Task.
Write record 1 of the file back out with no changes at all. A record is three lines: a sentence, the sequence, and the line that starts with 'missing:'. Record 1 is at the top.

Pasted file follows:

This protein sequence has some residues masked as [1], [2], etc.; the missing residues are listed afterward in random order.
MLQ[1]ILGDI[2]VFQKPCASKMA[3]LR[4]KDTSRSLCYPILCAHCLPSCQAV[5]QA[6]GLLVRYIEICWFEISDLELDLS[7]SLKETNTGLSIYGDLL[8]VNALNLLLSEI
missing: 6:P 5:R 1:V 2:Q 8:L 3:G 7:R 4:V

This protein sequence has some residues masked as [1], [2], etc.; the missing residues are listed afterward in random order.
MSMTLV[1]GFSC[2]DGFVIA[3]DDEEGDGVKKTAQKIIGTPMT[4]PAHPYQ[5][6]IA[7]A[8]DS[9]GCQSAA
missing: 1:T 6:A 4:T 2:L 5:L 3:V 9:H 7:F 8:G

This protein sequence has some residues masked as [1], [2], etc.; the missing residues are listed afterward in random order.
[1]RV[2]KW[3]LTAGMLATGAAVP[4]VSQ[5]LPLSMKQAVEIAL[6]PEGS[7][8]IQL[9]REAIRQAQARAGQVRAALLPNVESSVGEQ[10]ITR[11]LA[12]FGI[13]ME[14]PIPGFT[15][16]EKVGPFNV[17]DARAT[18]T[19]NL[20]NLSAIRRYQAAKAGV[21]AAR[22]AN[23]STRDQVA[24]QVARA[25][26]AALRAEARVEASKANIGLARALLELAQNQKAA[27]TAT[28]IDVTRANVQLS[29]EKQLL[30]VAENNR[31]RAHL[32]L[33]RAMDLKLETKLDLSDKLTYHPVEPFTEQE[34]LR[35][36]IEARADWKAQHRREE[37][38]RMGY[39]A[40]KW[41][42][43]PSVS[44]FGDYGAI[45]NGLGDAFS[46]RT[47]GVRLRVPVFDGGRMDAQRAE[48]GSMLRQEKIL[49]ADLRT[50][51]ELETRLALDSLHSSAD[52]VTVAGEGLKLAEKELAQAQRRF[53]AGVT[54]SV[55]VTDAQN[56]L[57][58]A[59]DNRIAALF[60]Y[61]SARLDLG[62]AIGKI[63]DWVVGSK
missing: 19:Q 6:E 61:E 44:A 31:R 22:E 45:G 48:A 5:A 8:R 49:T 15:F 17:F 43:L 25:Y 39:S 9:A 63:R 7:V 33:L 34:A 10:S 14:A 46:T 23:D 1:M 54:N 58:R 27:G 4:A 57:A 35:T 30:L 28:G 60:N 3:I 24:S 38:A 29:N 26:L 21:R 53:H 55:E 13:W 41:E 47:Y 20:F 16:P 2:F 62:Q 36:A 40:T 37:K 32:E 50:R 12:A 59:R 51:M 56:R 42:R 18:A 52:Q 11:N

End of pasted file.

This protein sequence has some residues masked as [1], [2], etc.; the missing residues are listed afterward in random order.
MLQ[1]ILGDI[2]VFQKPCASKMA[3]LR[4]KDTSRSLCYPILCAHCLPSCQAV[5]QA[6]GLLVRYIEICWFEISDLELDLS[7]SLKETNTGLSIYGDLL[8]VNALNLLLSEI
missing: 6:P 5:R 1:V 2:Q 8:L 3:G 7:R 4:V